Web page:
We were leery about seeing Othello at SW Shakespeare. It is a tough play to do well and demands a very good cast and director. So we were pleasantly surprised by last weekend’s production.

The cast were generally quite good, able to speak the lines clearly and to project across the theatre. They were unfortunately constrained by their costumes. For some reason the play was set in mid 17th century.( If I had to guess a reason, it was probably because an adequate supply of costumes for that period were available at the right price.) Unfortunately, this meant large floppy hats with big feathers and jacket/capes slung over shoulders. The latter were made of some kind of vinyl, and were clearly stiff and heavy. Othello, who was quite good, looked so much better when he took his hat off and we could see his face and expressions. Played by Hope Brown, Othello managed the transition  from noble lover into jealous maniac subtly and effectively. His strangulation of Desdemona was very realistic and caused gasps in the audience.

Iago, played by Jesse James Kamps, in this production was a charming and cheerful villain. His asides to the audience were generally more funny than sly and it was harder to accept his underlying hatred and  treachery.

The only other cast member worthy of mention was Michael Bailey, who played Rodrigo.  Funny and sympathetic.

The director made the right decision and had very limited scenery and props. A set of white drapes hung down at the back to permit exits and entrances from there as well as the sides. One large box on the stage became everything else, table, wall, and the fatal bed. Red lights at the height of the death scene made me think I was back in Stratford watching the Chris Abrahams production!

We now have high hopes for Comedy of Errors this Friday.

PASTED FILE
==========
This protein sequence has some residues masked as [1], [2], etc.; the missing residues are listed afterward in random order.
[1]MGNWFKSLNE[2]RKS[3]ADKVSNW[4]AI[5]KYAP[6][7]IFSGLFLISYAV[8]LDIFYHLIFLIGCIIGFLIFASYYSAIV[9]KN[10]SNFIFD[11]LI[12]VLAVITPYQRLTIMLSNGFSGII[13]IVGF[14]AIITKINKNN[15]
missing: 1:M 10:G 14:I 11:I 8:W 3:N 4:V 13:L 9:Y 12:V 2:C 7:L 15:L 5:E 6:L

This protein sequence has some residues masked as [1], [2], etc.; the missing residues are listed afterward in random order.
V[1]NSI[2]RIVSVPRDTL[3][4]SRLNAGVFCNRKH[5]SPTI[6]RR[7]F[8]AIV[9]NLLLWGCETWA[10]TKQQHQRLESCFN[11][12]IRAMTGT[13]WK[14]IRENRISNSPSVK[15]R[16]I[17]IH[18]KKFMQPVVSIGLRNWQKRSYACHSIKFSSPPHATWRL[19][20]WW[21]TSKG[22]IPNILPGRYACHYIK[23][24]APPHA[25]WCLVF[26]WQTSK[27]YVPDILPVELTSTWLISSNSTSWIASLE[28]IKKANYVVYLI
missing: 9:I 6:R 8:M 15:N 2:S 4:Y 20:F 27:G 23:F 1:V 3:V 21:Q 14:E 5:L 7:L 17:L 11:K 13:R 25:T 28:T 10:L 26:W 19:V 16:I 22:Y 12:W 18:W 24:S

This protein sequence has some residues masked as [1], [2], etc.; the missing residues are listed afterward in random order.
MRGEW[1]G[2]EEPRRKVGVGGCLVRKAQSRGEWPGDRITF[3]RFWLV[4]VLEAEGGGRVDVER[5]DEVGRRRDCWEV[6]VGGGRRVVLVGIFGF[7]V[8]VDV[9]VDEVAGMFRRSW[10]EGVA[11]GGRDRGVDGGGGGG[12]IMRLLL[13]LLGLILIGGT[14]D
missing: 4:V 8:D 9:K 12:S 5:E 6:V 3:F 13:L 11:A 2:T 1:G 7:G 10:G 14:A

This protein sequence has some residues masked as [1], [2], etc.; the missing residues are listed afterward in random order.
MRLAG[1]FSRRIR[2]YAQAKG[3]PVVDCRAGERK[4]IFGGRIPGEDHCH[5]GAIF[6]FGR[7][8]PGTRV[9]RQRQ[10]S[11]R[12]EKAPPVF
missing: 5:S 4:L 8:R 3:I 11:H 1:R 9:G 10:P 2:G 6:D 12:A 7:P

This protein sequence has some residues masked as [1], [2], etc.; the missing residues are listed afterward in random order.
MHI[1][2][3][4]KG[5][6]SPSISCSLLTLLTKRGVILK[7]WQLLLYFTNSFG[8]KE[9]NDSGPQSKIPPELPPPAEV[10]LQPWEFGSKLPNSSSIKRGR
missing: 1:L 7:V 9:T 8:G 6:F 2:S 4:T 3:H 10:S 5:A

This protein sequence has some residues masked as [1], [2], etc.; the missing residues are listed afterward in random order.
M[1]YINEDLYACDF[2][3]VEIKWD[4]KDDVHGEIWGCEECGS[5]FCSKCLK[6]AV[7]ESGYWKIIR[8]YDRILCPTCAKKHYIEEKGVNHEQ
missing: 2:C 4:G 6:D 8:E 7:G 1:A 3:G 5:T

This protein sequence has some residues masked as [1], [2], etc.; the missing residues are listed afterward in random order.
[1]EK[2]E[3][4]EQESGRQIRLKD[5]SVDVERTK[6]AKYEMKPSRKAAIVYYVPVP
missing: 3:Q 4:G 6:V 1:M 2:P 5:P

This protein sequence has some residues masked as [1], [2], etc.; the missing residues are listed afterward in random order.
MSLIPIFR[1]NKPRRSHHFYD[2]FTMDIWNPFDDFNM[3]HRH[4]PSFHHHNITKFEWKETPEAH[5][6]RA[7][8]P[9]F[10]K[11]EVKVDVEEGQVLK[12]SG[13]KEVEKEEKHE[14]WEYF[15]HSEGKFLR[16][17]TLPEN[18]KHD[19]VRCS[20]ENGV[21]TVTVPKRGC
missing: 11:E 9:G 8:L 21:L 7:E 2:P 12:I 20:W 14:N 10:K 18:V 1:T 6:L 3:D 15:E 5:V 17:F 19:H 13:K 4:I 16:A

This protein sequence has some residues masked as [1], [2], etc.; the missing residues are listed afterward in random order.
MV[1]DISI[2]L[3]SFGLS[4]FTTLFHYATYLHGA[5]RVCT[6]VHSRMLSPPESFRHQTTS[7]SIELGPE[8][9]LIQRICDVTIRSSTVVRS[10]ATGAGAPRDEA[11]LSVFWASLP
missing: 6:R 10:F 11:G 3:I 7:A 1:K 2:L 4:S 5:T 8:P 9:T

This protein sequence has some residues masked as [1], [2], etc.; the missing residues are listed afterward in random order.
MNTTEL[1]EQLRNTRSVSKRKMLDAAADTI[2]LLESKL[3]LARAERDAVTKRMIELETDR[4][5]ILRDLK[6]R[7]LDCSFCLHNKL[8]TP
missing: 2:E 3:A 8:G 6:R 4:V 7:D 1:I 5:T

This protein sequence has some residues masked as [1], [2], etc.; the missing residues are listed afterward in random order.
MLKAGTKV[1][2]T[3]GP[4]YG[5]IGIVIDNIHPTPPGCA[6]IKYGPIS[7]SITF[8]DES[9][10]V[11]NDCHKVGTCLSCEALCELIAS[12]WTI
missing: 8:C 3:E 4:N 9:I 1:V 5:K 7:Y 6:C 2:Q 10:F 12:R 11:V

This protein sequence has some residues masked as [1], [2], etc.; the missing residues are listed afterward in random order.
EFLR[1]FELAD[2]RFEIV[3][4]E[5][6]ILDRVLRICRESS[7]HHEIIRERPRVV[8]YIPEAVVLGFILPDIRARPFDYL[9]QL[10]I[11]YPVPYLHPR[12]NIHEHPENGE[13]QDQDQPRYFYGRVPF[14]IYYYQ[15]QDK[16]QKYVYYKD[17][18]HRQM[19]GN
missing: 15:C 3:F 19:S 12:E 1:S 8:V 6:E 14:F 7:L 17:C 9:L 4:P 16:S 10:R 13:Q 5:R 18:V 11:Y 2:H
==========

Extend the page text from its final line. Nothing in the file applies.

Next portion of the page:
About cathyriggall

Theatre junkie, who thinks live theatre is the ultimate form of living on the edge. You never know what will happen when an actor steps on the stage.
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One Response to Othello

  1. keithhpotter says:

    I generally agree with Cathy, except for the cast’s tendency to stand facing the audience when they were supposed to be talking to one another. Lack of confidence that the will make themselves heard?
    The floppy hats also fell off at disconcerting times. When the hats and vinyl jackets disappeared in the second half it was much better for all concerned.
    Bailey’s Rodrigo was surprisingly good. It is a character that can appear a buffoon, if you notice him at all; Bailey made him a person.
    Brown got better as the play went on. In the early stages he had a tendency to shout what appeared to be random words – as if he suddenly remembered he’d been told to project. However, this settled down and I agree that he managed the transition and the grief well. so, overall, pretty good.
    Kamp’s Iago was somewhat similar to Graham Abbey, but with Abbey you could always hear the hatred vibrating under the surface. Kamp missed that dimension.
    Cathy didn’t mention the women. She had initially disliked Amanda Renee Baker’s Desdemona; she did not feel the character’s innocence came across, but I think she came to share my view that Baker did quite well.
    It was Jordan Letson’s Emilia I had trouble with. I found her performance wooden with cartoony gestures. She needs to tune it down and live the role.

    We’ll be seeing Bailey, Baker, Kamps and Letson, along with several other cast members, again in Comedy of Errors, so it will be interesting to see them in a quite different play. Last year, there was a good As You Like It after a fairly terrible Lear, with largely the same casts. I guess the director really does make a difference!

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